About The Olympia Stadion
The Olympia Stadion is one of the most atmospheric stadiums in the Swedish top division. It can hardly be called traditional as it is a mixture of the old and new, perched on a hill high above the historic port city of Helsingborg. The stadium was originally opened in 1898 as a multi-sport venue and was further developed during the 1990’s when the main stand and east stand were rebuilt, and the athletics track removed.

The stadium is one of the most famous in Swedish football, and unusually the hardcore fans can be seen to congregate in one particular corner on both the terrace and the seated area. The views from the main stand and the east stand are very good, although the setting sun during the summer months does cause an issue for those seated in the latter. Away supporters are located in the corner of the north stand terrace. Expect lots of co-ordinated singing and a few ticker-tape showers.

Who plays at Olympia
Helsingborgs IF were founded in June 1907 although their formative years brought little joy in terms of success. The club played in the regional leagues until the end of the First World War when they began to dominate Swedish football, but never quite winning the honours. All that changed in 1929 when the team at last lived up to their potential by winning the Championship. They followed this up by retaining their title in 1930, and went on to win the trophy in 1933, 1934 and 1941 when they completed the domestic double.

After the Second World War ended in 1946, and football returned to normal in Sweden, the club struggled to compete with the big teams, and found themselves on a number of occasions in the 2nd division. They returned in 1993 to herald a new era of success for the club. In the late 1990’s the team at last delivered the goods again by firstly winning the Swedish Cup in 1998 and the following season the title for the final time.

The club have played in Europe a number of times – in fact they played in European competition every season from 1996/97 through to 2002. During that period the most notable success was playing in the Champions League in 2000/01 when they beat Inter Milan over two legs to qualify for the group stages along with Paris Saint Germain, Rosenborg and Bayern Munich. They will once again return to the UEFA Cup in 2007 after winning the Swedish Cup in 2006 by beating Gefle IF 2-0.

The club is managed by Scot Stuart Baxter who has been playing and managing in Sweden since the mid 1980’s. Their most famous player, without doubt is ex-Celtic and Barcelona legend Henrik Larsson who promised the club he first made his name with at least one season at the end of his career. He was good to his word, despite turning down an offer to stay at Manchester United where he was on loan during 2006/07. Larsson was actually voted Helsingborgs Player of the Century in 2007. One notable feature of the team this season is that they have more sponsors on their kit that a Formula One car – with 6 different sponsors on the short and 2 on their shorts.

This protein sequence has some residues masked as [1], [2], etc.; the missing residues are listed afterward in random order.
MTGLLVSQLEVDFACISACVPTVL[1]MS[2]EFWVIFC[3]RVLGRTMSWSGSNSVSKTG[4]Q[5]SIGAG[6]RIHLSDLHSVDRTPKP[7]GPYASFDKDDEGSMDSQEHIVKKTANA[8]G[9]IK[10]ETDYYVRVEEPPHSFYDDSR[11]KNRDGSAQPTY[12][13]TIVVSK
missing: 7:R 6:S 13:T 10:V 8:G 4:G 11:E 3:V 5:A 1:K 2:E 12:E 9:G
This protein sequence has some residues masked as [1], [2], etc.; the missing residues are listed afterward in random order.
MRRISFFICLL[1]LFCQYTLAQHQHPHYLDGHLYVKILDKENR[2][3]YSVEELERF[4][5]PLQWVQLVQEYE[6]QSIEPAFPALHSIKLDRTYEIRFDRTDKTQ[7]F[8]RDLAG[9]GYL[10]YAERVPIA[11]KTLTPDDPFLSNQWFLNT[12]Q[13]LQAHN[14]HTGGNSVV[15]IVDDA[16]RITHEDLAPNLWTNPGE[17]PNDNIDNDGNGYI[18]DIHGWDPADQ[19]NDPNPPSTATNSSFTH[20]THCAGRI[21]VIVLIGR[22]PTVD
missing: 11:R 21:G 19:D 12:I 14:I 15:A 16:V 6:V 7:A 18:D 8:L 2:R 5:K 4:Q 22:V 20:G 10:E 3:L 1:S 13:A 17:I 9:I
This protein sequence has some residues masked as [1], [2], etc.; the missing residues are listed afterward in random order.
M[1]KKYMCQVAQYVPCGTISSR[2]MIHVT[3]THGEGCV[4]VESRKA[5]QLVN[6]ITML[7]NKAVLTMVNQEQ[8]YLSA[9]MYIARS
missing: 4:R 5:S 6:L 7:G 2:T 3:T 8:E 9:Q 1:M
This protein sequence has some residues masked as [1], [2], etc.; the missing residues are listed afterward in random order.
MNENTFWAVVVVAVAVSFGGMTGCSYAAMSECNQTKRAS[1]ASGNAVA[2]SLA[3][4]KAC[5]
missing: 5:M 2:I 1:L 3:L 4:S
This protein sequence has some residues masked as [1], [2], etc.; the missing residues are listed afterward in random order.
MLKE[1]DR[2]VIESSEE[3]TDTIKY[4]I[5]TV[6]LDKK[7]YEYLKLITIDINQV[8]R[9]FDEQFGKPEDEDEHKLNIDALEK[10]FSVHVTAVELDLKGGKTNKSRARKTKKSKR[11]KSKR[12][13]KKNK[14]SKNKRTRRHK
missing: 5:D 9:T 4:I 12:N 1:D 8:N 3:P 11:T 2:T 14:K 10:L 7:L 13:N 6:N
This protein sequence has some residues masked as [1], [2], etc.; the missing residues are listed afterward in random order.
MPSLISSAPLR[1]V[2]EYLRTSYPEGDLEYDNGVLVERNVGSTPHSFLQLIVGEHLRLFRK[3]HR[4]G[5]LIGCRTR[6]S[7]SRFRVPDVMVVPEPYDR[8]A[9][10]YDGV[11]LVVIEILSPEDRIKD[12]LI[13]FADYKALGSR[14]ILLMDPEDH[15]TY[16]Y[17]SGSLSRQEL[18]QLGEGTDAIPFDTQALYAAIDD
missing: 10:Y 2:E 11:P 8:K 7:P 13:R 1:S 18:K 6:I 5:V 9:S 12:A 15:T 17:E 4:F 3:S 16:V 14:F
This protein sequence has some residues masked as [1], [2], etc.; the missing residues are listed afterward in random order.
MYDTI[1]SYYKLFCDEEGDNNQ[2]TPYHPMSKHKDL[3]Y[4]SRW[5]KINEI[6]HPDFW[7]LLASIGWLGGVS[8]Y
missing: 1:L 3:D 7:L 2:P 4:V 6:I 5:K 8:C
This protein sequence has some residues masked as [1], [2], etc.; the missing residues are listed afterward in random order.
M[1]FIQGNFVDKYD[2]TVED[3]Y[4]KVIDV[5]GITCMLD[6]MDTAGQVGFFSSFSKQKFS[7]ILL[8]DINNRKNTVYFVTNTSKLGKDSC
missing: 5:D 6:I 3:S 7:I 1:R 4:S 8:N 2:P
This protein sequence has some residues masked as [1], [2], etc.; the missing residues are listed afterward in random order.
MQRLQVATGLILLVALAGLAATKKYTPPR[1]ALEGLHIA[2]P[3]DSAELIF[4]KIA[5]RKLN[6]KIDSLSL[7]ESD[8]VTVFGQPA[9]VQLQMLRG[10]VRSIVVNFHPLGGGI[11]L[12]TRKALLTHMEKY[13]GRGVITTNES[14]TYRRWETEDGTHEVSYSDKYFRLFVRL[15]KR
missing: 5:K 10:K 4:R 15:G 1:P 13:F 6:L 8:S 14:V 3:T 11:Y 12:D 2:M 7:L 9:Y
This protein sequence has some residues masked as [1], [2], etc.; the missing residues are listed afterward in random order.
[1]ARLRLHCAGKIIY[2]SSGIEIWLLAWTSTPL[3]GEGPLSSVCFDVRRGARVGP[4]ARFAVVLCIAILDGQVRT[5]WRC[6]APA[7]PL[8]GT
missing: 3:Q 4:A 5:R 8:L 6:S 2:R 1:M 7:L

How to get to the Olympia Stadion
Most visitors will arrive at the central station which is close to the ferry terminal and adjacent to the bus station. If the weather is nice then the best way to reach the stadium is to walk through the pedestrian area opposite the station, stopping at a few hostelries along the way before taking one of the paths that wind their way up the steep hill. Once you are in the park area, keep heading eastwards and the stadium will come into view behind the houses. The walk from the station takes around 15 minutes. There are a number of special buses laid on for the football that run from the bus station.

How to get a ticket for the Olympia
Swedish football is enjoying a renaissance, and with the signing of Henrik Larsson, Helsingborg have become a very attractive team to watch now, and so tickets can be in short supply for some matches. However, the good news is that it is easy to book a ticket in advance using http://www.ticnet.sewhere tickets go on sale around 6 weeks prior to the match. Tickets can also be purchased from the stadium. Ticket prices depend on the opposition, but in general you will pay 105SKR for a place on the terrace for most matches, rising to 145SKR for the game versus Mälmo, whilst a good seat would be 175SKR and 245SKR respectively.